Minnesota lawmakers reach budget agreement; special session being planned

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Minnesota lawmakers have reached an agreement on a budget bill on the final day of the legislative session.

Gov. Tim Walz, Speaker of the House Melissa Hortman and Senate Majority Leader Paul Gazelka discussed the agreement during a press conference Monday morning.

All three leaders touted the agreement as a win for both sides and a win for the state as a whole but noted there is still more work to do now that the budget targets have been set.

However, a special session will still be needed to finalize details and draft the legislation.

Planning for when that special session will be held is underway, but KSTP Political Reporter Tom Hauser reports it will likely be no later than mid-June.

While the specifics of the deal are still being finalized, Walz and Hortman highlighted the large investments in education funding while Gazelka said Republicans are proud of the tax cuts, including tax breaks on Paycheck Protection Program loans and unemployment insurance benefits.

"Each of us got priorities that we see. I think when you do that, there’s a pretty good argument to be made, that a broader swath of Minnesotans are going to feel served by this budget than if one of us did it, or if it went one way," Walz said.

Gazelka said there was no reason to raise taxes with so much surplus state and federal revenue in the system.

"As we began the year we said we’re not going to raise taxes, we’re going to focus on recovering from COVID, we’re going to pay attention to what families need and I feel like this agreement on the spending targets fits all of that," Gazelka said.

The leaders also said work will continue on other issues like police reform and emergency powers legislation.

"Now on the policy side we do have more work to do," House Speaker Melissa Hortman said. "And really pivotal among that is criminal justice reform. I think there’s a lot of area for agreement and we look forward to working with our community and law enforcement partners to get an agreement that can pass a Republican Senate and a Democratic House and be signed into law by a Democratic governor."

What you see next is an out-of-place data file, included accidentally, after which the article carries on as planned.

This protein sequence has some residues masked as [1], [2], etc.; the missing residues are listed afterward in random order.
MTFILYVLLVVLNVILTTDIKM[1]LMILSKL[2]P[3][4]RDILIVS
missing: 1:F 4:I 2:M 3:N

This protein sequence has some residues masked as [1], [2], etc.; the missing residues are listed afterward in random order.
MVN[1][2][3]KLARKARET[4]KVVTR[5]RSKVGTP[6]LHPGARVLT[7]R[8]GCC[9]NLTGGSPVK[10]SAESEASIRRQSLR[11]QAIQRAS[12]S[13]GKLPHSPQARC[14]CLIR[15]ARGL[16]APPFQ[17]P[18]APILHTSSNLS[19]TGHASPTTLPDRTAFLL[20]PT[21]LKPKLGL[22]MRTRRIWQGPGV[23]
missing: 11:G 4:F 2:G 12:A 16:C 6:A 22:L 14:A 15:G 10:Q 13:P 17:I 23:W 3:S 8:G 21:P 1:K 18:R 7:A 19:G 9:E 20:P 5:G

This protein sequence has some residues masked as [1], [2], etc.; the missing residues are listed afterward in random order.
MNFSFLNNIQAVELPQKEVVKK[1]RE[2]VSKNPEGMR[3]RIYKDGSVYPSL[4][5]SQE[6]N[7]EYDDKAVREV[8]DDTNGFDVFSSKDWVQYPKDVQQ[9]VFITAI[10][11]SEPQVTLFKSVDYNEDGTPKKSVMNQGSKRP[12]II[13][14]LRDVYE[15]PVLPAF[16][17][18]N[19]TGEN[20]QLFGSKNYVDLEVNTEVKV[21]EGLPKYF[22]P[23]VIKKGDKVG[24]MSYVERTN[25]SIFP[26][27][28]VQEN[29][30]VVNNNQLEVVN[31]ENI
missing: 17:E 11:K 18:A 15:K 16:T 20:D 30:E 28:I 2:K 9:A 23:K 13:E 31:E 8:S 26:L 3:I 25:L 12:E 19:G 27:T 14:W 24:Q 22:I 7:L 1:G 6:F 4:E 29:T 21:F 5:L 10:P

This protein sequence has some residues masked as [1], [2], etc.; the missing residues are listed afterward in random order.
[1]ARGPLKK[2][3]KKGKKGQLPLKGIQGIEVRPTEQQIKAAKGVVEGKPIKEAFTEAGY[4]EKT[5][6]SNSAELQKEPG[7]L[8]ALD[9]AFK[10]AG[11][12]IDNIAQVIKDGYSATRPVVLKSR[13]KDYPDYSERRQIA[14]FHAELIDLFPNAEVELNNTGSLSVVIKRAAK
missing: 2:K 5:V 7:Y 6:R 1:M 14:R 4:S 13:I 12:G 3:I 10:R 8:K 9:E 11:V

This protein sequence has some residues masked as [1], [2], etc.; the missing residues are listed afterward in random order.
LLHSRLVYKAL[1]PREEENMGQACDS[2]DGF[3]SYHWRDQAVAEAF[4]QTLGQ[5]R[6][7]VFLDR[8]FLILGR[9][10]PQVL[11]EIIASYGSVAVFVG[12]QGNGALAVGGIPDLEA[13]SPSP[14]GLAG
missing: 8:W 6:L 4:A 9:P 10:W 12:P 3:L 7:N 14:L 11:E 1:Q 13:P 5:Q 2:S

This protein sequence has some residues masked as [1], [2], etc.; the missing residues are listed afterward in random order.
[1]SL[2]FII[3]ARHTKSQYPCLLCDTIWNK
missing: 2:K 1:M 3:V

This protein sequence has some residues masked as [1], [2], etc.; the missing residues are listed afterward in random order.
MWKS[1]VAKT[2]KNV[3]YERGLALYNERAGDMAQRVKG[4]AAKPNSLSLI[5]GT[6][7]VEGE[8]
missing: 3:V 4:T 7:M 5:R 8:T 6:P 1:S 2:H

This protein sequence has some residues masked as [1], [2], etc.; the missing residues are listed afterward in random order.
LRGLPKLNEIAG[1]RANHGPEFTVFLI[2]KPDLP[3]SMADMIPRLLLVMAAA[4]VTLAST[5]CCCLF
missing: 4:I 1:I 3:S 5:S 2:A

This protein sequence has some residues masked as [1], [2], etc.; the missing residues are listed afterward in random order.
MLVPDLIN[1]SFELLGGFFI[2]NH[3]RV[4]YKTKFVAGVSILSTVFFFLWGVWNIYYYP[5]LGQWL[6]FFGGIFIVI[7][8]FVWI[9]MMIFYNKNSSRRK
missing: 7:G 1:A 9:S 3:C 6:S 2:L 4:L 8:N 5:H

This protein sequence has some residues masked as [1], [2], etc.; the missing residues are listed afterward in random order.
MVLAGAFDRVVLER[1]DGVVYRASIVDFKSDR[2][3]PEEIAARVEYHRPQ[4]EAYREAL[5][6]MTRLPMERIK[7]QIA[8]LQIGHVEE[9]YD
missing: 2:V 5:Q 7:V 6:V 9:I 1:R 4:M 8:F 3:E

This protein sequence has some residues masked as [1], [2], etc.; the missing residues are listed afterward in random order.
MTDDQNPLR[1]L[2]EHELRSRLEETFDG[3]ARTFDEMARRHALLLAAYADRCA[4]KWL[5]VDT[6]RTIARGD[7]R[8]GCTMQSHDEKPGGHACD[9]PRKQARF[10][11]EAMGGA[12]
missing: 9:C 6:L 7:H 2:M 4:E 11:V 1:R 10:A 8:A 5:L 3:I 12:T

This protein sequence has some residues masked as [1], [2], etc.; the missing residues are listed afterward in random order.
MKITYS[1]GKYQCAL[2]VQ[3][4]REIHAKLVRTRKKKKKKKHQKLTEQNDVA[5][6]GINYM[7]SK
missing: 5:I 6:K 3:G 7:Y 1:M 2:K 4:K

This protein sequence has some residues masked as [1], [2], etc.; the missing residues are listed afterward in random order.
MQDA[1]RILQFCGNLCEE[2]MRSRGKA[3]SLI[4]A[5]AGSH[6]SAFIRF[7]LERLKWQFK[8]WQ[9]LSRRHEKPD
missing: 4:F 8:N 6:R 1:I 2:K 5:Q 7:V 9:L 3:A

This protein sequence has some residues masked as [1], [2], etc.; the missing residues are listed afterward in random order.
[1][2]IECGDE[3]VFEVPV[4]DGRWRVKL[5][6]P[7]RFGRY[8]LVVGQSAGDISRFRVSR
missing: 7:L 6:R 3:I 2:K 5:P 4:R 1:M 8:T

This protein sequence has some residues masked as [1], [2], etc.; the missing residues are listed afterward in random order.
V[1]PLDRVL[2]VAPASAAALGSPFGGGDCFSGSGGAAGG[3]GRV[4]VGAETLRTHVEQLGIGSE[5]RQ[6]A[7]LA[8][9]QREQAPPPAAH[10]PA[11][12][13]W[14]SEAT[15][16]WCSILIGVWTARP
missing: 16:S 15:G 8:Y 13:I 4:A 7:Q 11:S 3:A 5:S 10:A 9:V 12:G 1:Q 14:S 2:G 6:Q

One word of caution comes at the end of the two-page agreement signed by the governor and legislative leaders. "The global targets agreement reached by the governor, Speaker of the House and Senate Majority Leader does not ensure approval of any omnibus bills," the agreement says.

Spreadsheets for each of the bills are due by May 28 and language of the bills by June 4. There will likely be a special session around June 14 when the governor is likely to request another 30-day extension of his emergency powers.

The governor also issued the following statement:

"This bipartisan budget confronts the challenges we face today while investing in the future to help Minnesotans emerge from this crisis stronger than before. Not every Minnesotan was hit by COVID-19 equally – many families and small businesses have struggled tremendously over the past year. That is why it’s so important that we make it easier for families to get by, ensure our students catch up on learning loss, and provide support to our small businesses."

"I’m proud that the agreement we reached makes historic investments in education while providing tax cuts for Minnesotans across the state. This demonstrates that, despite a divided legislature, Minnesotans are united by our shared values: We look out for our neighbors, we want everyone to have an opportunity to succeed, and we all do better when we all do better."

House Minority Leader Kurt Daudt, (R-Crown), issued the following statement:

"There are still significant parts of the budget agreement left unfinished including a clear end to the emergency powers and the legislature having full control over federal aid," Daudt said. "We need the legislature to take back its role as a co-equal branch of government. House Republicans look forward to working toward that goal as well as discussions about the size and scope of any bonding bill.

"It’s unfortunate that Democrats held out for tax hikes and pushed our budget into overtime, and continue to delay passage of PPP/UI relief despite taxes being due today for Minnesota workers and businesses."